Japan’s s oil stockpile(Million Kl)70605040302010Private stockNational stockDay cover of private stockDay cover of national stock(Day Cover)1201008060402000196519671969197119731975197719791981198319851987198919911993199519971999(Source)Koyama, K., “Japan’s Energy Strategies Towards the Middle East”FY24

Strengthening ties with Middle East! Foreign policy initiatives (ex., change in policytowards Arab-Israel issue at the time of the Arab oilembargo)! VIP visits to and from the Middle East! Economic assistance policy! Encouragement of FDI! However, there were numbers of constraints, i.e.,consideration of Japan-US relation, outbreak ofIranian revolution and regional wars, US sanctiontowards Iran and UN sanction towards Iraq,relatively poor economic attractiveness of FDI inthe Middle East, etc.25

Japan’s s efforts to enhance oil supply security! Share of oil continued to decline and Japan’senergy mix has been diversified! Middle East dependence in oil import declinedin the 1980s, but bottoming out! Emergency preparedness improvedsignificantly! Behind the achievement, there were suchfactors as: serious public concern over oilsupply security; full scale efforts bygovernment and industry; huge investment andgovernment spending26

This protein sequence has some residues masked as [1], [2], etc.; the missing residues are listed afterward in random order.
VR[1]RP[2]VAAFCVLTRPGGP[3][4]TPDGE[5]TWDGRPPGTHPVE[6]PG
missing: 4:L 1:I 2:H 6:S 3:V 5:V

Energy policy budget in Japan(100 million yen)16,00014,00012,00010,000Power Source Diversification AccountPower Site Promotion AccountOil & Energy Supply-Demand Structure Upgrading AccountCoal AccountGeneral Account8,0006,0004,0002,0000197419751976197719781979198019811982198319841985198619871988(FY)19891990199119921993199419951996199719981999(Source)Koyama, K., “Japan’s Energy Strategies Towards the Middle East”27

Conclusion! Japan’s fuel mix has been diversified and oil supplysecurity improved! To achieve this, huge investment was required! Oil supply security policy was a priority! Since the 1980s, structural changes in the world oilmarket, energy market liberalization and globalwarming issue emerged, and oil supply securitypolicy is being implemented in this new environment! Key word is “achievement of the 3Es”: economicgrowth, energy security and environmentalprotection28